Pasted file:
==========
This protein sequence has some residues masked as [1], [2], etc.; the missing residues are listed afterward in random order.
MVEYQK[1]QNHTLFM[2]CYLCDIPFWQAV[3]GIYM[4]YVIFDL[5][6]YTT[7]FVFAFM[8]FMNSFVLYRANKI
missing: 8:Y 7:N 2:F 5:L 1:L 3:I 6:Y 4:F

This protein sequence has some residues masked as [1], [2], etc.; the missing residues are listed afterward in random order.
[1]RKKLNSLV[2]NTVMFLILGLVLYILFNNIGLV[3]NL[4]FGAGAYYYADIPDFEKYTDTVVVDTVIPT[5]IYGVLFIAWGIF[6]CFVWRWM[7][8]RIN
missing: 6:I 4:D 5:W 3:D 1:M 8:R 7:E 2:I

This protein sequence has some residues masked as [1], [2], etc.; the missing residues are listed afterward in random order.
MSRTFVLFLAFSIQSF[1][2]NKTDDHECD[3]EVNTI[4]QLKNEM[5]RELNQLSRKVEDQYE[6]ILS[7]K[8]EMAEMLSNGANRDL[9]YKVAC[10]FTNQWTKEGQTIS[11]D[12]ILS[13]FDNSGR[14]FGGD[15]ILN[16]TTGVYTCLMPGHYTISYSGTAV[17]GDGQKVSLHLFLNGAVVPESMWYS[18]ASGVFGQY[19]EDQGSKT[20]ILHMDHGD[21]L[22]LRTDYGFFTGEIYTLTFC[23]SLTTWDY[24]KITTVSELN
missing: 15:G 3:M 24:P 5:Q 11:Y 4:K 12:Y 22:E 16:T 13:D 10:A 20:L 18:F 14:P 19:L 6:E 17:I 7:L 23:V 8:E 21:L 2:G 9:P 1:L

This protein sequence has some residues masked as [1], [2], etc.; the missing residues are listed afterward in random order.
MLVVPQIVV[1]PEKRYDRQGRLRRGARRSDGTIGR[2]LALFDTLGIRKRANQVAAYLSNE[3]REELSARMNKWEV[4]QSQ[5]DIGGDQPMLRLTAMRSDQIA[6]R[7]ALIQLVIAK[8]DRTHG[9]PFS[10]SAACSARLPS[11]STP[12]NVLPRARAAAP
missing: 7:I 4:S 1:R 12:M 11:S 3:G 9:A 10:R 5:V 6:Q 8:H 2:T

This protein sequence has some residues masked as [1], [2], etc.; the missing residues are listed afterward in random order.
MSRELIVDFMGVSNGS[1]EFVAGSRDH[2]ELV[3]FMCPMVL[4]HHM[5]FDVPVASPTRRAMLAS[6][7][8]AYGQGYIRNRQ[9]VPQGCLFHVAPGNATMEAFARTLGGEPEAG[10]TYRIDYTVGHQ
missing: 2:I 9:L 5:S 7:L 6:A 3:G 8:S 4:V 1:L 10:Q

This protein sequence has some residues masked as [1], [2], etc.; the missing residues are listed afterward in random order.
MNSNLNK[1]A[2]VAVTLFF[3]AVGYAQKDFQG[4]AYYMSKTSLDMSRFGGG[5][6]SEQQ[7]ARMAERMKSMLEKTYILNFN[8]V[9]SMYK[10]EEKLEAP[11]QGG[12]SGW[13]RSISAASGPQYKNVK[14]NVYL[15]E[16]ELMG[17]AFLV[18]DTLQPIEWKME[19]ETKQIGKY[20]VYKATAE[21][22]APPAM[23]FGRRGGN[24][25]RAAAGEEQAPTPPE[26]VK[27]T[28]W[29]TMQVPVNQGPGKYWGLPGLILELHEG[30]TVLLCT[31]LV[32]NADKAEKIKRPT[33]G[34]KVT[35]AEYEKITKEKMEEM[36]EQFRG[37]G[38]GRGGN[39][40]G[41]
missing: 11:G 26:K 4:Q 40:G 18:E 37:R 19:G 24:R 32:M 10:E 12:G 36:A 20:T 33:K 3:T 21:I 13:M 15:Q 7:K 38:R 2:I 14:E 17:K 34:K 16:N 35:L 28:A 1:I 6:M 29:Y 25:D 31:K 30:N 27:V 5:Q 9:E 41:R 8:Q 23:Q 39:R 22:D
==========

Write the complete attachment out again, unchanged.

This protein sequence has some residues masked as [1], [2], etc.; the missing residues are listed afterward in random order.
MVEYQK[1]QNHTLFM[2]CYLCDIPFWQAV[3]GIYM[4]YVIFDL[5][6]YTT[7]FVFAFM[8]FMNSFVLYRANKI
missing: 8:Y 7:N 2:F 5:L 1:L 3:I 6:Y 4:F

This protein sequence has some residues masked as [1], [2], etc.; the missing residues are listed afterward in random order.
[1]RKKLNSLV[2]NTVMFLILGLVLYILFNNIGLV[3]NL[4]FGAGAYYYADIPDFEKYTDTVVVDTVIPT[5]IYGVLFIAWGIF[6]CFVWRWM[7][8]RIN
missing: 6:I 4:D 5:W 3:D 1:M 8:R 7:E 2:I

This protein sequence has some residues masked as [1], [2], etc.; the missing residues are listed afterward in random order.
MSRTFVLFLAFSIQSF[1][2]NKTDDHECD[3]EVNTI[4]QLKNEM[5]RELNQLSRKVEDQYE[6]ILS[7]K[8]EMAEMLSNGANRDL[9]YKVAC[10]FTNQWTKEGQTIS[11]D[12]ILS[13]FDNSGR[14]FGGD[15]ILN[16]TTGVYTCLMPGHYTISYSGTAV[17]GDGQKVSLHLFLNGAVVPESMWYS[18]ASGVFGQY[19]EDQGSKT[20]ILHMDHGD[21]L[22]LRTDYGFFTGEIYTLTFC[23]SLTTWDY[24]KITTVSELN
missing: 15:G 3:M 24:P 5:Q 11:Y 4:K 12:Y 22:E 16:T 13:D 10:A 20:L 18:F 14:P 19:L 6:E 17:I 7:L 23:V 8:E 21:L 2:G 9:P 1:L

This protein sequence has some residues masked as [1], [2], etc.; the missing residues are listed afterward in random order.
MLVVPQIVV[1]PEKRYDRQGRLRRGARRSDGTIGR[2]LALFDTLGIRKRANQVAAYLSNE[3]REELSARMNKWEV[4]QSQ[5]DIGGDQPMLRLTAMRSDQIA[6]R[7]ALIQLVIAK[8]DRTHG[9]PFS[10]SAACSARLPS[11]STP[12]NVLPRARAAAP
missing: 7:I 4:S 1:R 12:M 11:S 3:G 9:A 10:R 5:V 6:Q 8:H 2:T

This protein sequence has some residues masked as [1], [2], etc.; the missing residues are listed afterward in random order.
MSRELIVDFMGVSNGS[1]EFVAGSRDH[2]ELV[3]FMCPMVL[4]HHM[5]FDVPVASPTRRAMLAS[6][7][8]AYGQGYIRNRQ[9]VPQGCLFHVAPGNATMEAFARTLGGEPEAG[10]TYRIDYTVGHQ
missing: 2:I 9:L 5:S 7:L 6:A 3:G 8:S 4:V 1:L 10:Q

This protein sequence has some residues masked as [1], [2], etc.; the missing residues are listed afterward in random order.
MNSNLNK[1]A[2]VAVTLFF[3]AVGYAQKDFQG[4]AYYMSKTSLDMSRFGGG[5][6]SEQQ[7]ARMAERMKSMLEKTYILNFN[8]V[9]SMYK[10]EEKLEAP[11]QGG[12]SGW[13]RSISAASGPQYKNVK[14]NVYL[15]E[16]ELMG[17]AFLV[18]DTLQPIEWKME[19]ETKQIGKY[20]VYKATAE[21][22]APPAM[23]FGRRGGN[24][25]RAAAGEEQAPTPPE[26]VK[27]T[28]W[29]TMQVPVNQGPGKYWGLPGLILELHEG[30]TVLLCT[31]LV[32]NADKAEKIKRPT[33]G[34]KVT[35]AEYEKITKEKMEEM[36]EQFRG[37]G[38]GRGGN[39][40]G[41]
missing: 11:G 26:K 4:Q 40:G 18:E 37:R 19:G 24:R 32:M 10:E 12:G 36:A 20:T 33:K 3:T 21:I 13:M 15:Q 7:K 38:R 2:I 14:E 17:K 34:K 16:N 35:L 28:A 1:I 6:M 29:Y 25:D 31:K 30:N 27:V 5:Q 9:E 41:R 8:Q 23:Q 39:R 22:D